I love you
By Brenda Roever
“I love you,” he whispered gently into my ear.
What’s a young girl to do? I slapped his pimpled face and
forcefully said, “Don’t ever say that to me again until you mean it.” He was
15, and I was 13. I was mature enough to know a 15-year-old didn’t understand
the meaning of love. Apparently, I was wrong. Our relationship blossomed, and
five years later we were married.
The Vietnam War was raging in 1968. The Tet Offensive had
taken the lives of many Americans and Vietnamese. I thought we were safely
hidden from the draft behind a college exemption, but Uncle Sam found us and
insisted upon the service of my new husband. I never considered that honor
would demand his joining up to fight for this nation and for the liberty of the
January of the following year Dave reported for duty and was
assigned to the U.S. Navy Special Forces as a riverboat gunner in the elite
Brown Water Black Berets. He and his companions would patrol the rivers in the
treacherous Mekong Delta.
July brought the news every military wife fears. Dave had
The Navy captain knocked on my door, placing a telegram in
my hands, “… severe blast damage to the face, arms and trunk … third degree
burns over 30 percent of his body … critically injured.” It was a death
sentence, and I knew my husband’s survival required a miracle.
Dave was transported from a field hospital west of Saigon to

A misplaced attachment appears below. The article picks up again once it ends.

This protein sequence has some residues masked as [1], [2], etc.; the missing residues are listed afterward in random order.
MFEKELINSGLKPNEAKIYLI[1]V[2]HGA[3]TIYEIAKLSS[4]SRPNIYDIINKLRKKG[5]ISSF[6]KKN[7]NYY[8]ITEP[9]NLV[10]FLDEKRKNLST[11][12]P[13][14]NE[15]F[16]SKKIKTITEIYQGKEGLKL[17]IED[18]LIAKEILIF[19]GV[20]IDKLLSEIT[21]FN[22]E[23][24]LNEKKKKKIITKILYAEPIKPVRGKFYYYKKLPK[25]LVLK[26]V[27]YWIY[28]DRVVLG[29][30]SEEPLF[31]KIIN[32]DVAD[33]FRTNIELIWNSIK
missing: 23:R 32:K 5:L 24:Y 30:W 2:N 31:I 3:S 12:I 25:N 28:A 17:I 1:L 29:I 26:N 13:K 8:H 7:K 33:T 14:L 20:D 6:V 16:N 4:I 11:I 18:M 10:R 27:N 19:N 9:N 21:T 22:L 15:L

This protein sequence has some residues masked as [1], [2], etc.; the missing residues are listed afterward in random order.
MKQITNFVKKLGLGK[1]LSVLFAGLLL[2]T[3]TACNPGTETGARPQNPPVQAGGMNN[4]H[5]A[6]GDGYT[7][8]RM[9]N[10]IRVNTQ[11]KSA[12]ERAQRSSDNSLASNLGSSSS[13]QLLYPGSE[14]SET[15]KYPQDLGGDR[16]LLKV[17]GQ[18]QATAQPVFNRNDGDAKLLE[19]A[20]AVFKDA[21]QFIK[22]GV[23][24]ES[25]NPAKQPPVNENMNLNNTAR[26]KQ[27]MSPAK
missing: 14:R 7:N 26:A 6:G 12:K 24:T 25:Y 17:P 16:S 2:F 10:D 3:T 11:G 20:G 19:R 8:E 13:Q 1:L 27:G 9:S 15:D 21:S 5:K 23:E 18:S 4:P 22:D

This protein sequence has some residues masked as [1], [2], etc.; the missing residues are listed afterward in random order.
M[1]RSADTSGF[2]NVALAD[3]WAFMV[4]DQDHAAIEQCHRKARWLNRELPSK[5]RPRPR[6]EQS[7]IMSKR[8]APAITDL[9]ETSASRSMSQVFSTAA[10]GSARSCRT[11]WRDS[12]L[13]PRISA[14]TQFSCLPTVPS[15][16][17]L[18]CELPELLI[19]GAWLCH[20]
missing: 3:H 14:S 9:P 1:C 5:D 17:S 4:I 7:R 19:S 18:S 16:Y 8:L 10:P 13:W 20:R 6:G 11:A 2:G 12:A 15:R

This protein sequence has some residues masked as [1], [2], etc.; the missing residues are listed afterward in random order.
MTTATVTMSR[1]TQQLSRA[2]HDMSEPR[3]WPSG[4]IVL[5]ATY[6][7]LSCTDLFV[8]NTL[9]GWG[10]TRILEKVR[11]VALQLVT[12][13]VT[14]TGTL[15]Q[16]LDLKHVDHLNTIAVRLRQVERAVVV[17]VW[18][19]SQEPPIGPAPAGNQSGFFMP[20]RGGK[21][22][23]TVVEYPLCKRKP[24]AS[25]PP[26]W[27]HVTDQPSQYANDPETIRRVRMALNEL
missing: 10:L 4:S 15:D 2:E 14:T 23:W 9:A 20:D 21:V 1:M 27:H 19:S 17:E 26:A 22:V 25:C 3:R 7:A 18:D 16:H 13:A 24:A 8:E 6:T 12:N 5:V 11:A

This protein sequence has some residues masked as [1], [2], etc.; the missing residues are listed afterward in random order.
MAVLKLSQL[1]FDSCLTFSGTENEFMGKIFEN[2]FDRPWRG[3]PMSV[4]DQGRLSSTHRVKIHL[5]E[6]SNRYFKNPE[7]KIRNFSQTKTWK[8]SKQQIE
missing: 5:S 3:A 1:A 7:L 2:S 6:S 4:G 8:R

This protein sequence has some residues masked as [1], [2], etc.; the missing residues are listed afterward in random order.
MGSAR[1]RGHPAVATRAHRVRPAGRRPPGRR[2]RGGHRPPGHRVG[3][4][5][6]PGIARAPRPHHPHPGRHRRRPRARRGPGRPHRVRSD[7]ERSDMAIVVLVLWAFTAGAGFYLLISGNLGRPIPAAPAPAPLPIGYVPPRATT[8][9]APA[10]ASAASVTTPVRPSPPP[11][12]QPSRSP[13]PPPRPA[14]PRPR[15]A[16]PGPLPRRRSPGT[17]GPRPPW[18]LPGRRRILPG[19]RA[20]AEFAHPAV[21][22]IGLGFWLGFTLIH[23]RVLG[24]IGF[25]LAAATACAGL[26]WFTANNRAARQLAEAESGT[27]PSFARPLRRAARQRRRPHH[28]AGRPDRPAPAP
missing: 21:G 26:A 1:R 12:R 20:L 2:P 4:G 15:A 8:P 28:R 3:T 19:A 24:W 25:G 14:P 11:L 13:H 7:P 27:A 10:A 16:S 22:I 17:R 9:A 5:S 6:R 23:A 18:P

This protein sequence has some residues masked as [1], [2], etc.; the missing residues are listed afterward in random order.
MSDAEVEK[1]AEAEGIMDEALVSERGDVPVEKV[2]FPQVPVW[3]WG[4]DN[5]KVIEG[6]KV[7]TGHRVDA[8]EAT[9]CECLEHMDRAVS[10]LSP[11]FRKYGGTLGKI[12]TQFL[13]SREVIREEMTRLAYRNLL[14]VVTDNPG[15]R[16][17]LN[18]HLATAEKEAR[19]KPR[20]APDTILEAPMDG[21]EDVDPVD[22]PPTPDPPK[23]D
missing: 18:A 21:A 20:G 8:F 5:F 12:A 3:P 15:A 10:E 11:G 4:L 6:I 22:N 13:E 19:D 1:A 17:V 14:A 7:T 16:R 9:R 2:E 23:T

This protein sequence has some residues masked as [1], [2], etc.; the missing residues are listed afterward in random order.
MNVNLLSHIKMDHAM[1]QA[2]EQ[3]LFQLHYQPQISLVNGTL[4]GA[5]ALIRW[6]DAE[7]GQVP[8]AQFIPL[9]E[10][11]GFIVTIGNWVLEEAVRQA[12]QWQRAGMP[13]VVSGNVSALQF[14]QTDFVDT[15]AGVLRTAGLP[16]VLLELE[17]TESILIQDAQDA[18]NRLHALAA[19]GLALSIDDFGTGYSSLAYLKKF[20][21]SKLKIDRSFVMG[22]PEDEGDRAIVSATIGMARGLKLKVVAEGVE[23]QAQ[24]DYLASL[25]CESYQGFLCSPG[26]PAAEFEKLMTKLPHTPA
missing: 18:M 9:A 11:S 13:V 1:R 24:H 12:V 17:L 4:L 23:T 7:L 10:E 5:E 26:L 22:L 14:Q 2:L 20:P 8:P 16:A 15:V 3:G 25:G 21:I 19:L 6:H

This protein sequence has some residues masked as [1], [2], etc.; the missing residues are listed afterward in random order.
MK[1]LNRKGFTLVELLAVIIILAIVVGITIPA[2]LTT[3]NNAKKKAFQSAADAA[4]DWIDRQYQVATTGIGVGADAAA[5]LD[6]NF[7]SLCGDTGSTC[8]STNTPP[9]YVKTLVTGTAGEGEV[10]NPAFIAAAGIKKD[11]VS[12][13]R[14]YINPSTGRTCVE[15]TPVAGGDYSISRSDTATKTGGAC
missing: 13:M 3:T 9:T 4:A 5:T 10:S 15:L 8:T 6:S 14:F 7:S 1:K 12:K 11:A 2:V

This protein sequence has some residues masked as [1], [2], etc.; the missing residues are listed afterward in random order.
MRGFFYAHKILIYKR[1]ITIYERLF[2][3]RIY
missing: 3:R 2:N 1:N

Japan. For eight grueling days he struggled for life. After stabilizing, he was
medevaced to Brooke Army Medical Center in San Antonio, Texas, the finest burn
center in the world.
A gurney carried my love into 14 months of hospitalization,
countless surgeries and a life of suffering. Back then, there were no private
rooms for the critically injured. Seriously wounded soldiers writhing in pain
lined the walls of a common ward. Walking the halls of the tormented, I
searched for my handsome young prince.
What I found broke the heart of this young bride. Dave’s
body was horrifically swollen, his head to the width of his shoulders, with no
hair and only one ear. From the waist up he was black from the burns and
covered with a milky-white medication that could not hide the huge chunks of
missing flesh. His charred body was almost unrecognizable and oozed with corruption.
Surely, this could not be the man I had married two years earlier.
Surveying the mutilated face, I gently kissed what was left
of parched lips and peered through his sky-blue eyes into the depth of his
“Welcome home, Davey. I love you.”
Love is commitment — for richer, for poorer, for
better, for worse, in sickness and in health till death do us part. I did not
marry Dave Roever because he was the most handsome man I had ever seen or
because he had the strongest body. I married him because he was gentle and
kind. He was patient and longsuffering. He was loyal and a faithful friend. Our
commitment of fidelity could not be broken, though the flames of hell tried.
Since his injury we have traveled the world sharing the
story of an overcoming faith and an uncompromising love to those in need of
encouragement and a compassionate touch from our Heavenly Father. From high
school gymnasiums to the White House, from the steamy jungles of Vietnam in
missionary endeavors to touring with the military on the battlefields of Iraq,
across the airwaves of radio and television, and printed in countless magazines
and books, our love story has been a statement to the world of devotion and
God’s intervention in human affairs.
For more than 40 years Dave has whispered gently into my
ear, “I love you.” What’s a girl to do? I kiss his wrinkled and scarred face,
rejoicing in our commitment to each other and respond accordingly, “I love you,
BRENDA ROEVER ministers internationally with husband Dave
Roever through Dave Roever Evangelistic Association. For more information,
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